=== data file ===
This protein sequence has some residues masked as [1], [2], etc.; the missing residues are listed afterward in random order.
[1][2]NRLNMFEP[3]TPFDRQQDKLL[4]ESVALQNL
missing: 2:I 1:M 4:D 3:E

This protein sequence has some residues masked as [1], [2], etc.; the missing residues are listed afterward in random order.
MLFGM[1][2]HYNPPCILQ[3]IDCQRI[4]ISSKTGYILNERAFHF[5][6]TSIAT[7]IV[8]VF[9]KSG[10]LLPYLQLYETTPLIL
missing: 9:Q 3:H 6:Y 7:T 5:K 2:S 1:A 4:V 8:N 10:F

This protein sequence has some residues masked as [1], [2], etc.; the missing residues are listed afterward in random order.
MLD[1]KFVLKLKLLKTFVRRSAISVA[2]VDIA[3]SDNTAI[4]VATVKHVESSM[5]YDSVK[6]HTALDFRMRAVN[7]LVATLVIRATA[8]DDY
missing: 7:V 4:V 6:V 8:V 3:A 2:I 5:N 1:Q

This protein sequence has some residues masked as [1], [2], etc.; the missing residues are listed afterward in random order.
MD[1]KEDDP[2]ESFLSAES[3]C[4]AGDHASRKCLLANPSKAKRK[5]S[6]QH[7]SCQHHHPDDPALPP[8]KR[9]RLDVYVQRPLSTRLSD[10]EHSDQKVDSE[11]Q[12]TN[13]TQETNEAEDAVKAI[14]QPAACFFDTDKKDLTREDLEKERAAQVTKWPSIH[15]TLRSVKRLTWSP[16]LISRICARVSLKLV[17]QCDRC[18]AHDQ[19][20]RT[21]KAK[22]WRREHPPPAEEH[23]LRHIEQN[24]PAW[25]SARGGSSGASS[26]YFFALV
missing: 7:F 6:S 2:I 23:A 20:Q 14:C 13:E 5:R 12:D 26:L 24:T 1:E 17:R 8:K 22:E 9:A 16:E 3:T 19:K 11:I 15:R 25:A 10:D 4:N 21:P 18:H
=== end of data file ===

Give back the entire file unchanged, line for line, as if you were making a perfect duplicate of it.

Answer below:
This protein sequence has some residues masked as [1], [2], etc.; the missing residues are listed afterward in random order.
[1][2]NRLNMFEP[3]TPFDRQQDKLL[4]ESVALQNL
missing: 2:I 1:M 4:D 3:E

This protein sequence has some residues masked as [1], [2], etc.; the missing residues are listed afterward in random order.
MLFGM[1][2]HYNPPCILQ[3]IDCQRI[4]ISSKTGYILNERAFHF[5][6]TSIAT[7]IV[8]VF[9]KSG[10]LLPYLQLYETTPLIL
missing: 9:Q 3:H 6:Y 7:T 5:K 2:S 1:A 4:V 8:N 10:F

This protein sequence has some residues masked as [1], [2], etc.; the missing residues are listed afterward in random order.
MLD[1]KFVLKLKLLKTFVRRSAISVA[2]VDIA[3]SDNTAI[4]VATVKHVESSM[5]YDSVK[6]HTALDFRMRAVN[7]LVATLVIRATA[8]DDY
missing: 7:V 4:V 6:V 8:V 3:A 2:I 5:N 1:Q

This protein sequence has some residues masked as [1], [2], etc.; the missing residues are listed afterward in random order.
MD[1]KEDDP[2]ESFLSAES[3]C[4]AGDHASRKCLLANPSKAKRK[5]S[6]QH[7]SCQHHHPDDPALPP[8]KR[9]RLDVYVQRPLSTRLSD[10]EHSDQKVDSE[11]Q[12]TN[13]TQETNEAEDAVKAI[14]QPAACFFDTDKKDLTREDLEKERAAQVTKWPSIH[15]TLRSVKRLTWSP[16]LISRICARVSLKLV[17]QCDRC[18]AHDQ[19][20]RT[21]KAK[22]WRREHPPPAEEH[23]LRHIEQN[24]PAW[25]SARGGSSGASS[26]YFFALV
missing: 7:F 6:S 2:I 23:A 20:Q 14:C 13:E 5:R 12:D 26:L 24:T 1:E 17:R 8:K 22:E 9:A 16:E 3:T 19:K 11:I 15:R 25:A 10:D 4:N 21:P 18:H